Former People: The Destruction of the Russian Aristocracy

Former People

The Destruction of the Russian Aristocracy

Douglas Smith

The last great untold story of the Russian Revolution

Epic in scope, intimate in detail, heartbreaking in its human drama, this is the first book to recount the history of the nobility caught up the maelstrom of the Bolshevik Revolution and the creation of Stalin’s Russia. It is a book filled with chilling tales of looted palaces, burning estates, of desperate flights from marauding thugs and Red Army soldiers, of imprisonment, exile, and execution. It is the story of how a centuries’-old elite famous for its glittering wealth, its service to the Tsar and Empire, was dispossessed and destroyed along with the rest of old Russia.

Drawing on the private archives of two great families – the Sheremetovs and the Golitsyns – Former People is also a story of survival, of how many of the tsarist ruling class, so-called "former people" and "class enemies," abandoned, displaced, and repressed, overcame the loss of their world and struggled to find a place for themselves and their families in the new, hostile world of the Soviet Union. It reveals how even at the darkest depths of the terror, daily life went on—men and women fell in love, children were born and educated, friends gathered, simple pleasures were cherished. Ultimately, Former People is a testament to the resilience of the human spirit.

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Book Details

Pan
ISBN: 9780330520294
Publication date: 09.05.2013
Number of pages: 496
Dimensions: 197mm x 130mm

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Never Forget: the importance of Douglas Smith's Former People

Non-fiction Editorial Director Georgina Morley talks about her love of Russia and why Former People by Douglas Smith is such a significant book

Sometimes a book comes along that you were born to publish. Douglas Smith’s brilliant, harrowing account of the destruction of the Russian aristocracy after the Revolution is one such. The proposal popped into my inbox and I was sufficiently intrigued to begin reading it straightaway. Within a page or two, I knew that this was a book we had to acquire.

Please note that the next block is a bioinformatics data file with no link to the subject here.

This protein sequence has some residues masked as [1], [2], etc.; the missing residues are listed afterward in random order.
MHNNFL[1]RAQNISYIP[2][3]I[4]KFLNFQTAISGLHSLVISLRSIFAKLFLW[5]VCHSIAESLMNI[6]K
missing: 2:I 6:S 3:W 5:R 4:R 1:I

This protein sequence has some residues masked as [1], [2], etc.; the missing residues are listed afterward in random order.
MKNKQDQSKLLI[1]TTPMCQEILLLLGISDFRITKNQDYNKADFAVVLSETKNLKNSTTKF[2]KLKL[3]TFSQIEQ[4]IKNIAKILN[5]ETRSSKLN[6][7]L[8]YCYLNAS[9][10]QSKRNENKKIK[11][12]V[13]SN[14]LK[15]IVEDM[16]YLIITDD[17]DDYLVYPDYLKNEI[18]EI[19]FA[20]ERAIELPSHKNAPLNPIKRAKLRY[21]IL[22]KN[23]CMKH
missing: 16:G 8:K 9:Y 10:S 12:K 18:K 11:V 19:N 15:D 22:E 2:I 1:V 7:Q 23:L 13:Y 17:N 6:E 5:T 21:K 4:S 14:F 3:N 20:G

Now, I freely admit to being biased. I’ve been fascinated by Russia and Russian history since childhood. I had a copy of Russian Revolution folder in the marvellous – and much-missed – Jackdaw series (a great envelope full of facsimile documents designed to make any history-loving child salivate). I read Robert K. Massie’s Nicholas and Alexandra when I was twelve and War and Peace when I was fourteen. I visited – and marvelled at – Leningrad when I was a student. Three decades on I’m lucky enough to come to work and publish history books. 
But Douglas Smith’s book is really very special indeed because it tells a story that hasn’t been told before. Anyone with half a notion of twentieth-century history will know that the Tsar and his family were murdered and that that there was a bloody civil war in Russia in the years following the Revolution. They’ll know that, with Stalin at its helm, the Soviet regime became ever more cruel and abusive to its citizens. We know about the artists and the intellectuals who were sent to Gulag. We know about the peasants whose pitiful strips of land were taken from them in the great march of collectivisation. Acres of print have been given over to these important topics. 

But no one, until now, has looked at what happened to the Russian nobility – a vast swathe of people whose lives were turned upside down by the revolution and whose families were decimated – whether by murder, imprisonment or flight into exile.  Former People is their story. What struck me particularly is that Doug Smith tells that story by following just two families – the Sheremetevs and the Golitsyns. We get to know them as they try, against often insuperable odds, to come to terms with the enormous changes they are faced with. To sum it up, I can do no better than quote the closing paragraph of the book:

Of Nikolay Golitsyn’s four grandparents, three died behind bars. Vladimir Trubetskoy was shot in Central Asia in 1937, and his wife, Eli, died of typhus in Moscow’s Butyrki Prison in 1943, the same year Vladimir Golitsyn perished at Sviyazhsk. Only Nikolay’s grandmother Yelena Golitsyn lived a full life, dying of natural causes in 1992, aged eightyseven. I ask Nikolay whether his grandmother talked much about her life and all that had befallen her family, both the Sheremetevs into whom she had been born and the Golitsyns into whom she had married. Yes, he tells me, she did. What stood out most was the time Yelena told him that three hundred of her relatives had been killed by the Bolsheviks. He once asked her whether she was still angry at their killers and whether she could ever forgive them. I forgave them long ago, she explained to Nikolay, but I will never forget.

And nor should we.

Praise for Former People

'A fluent account of what befell the Russian Aristocracy' – Guardian

'This book will soften your heart . . . a poignant account of two of Russia's noble families'  Telegraph

'Douglas Smith's exemplary study provides what is, remarkably, the first full scholarly examination of this cataclysm.'  – Literary Review

An 'engrossing reassessment of this erased segment of that country’s society' – New York Times

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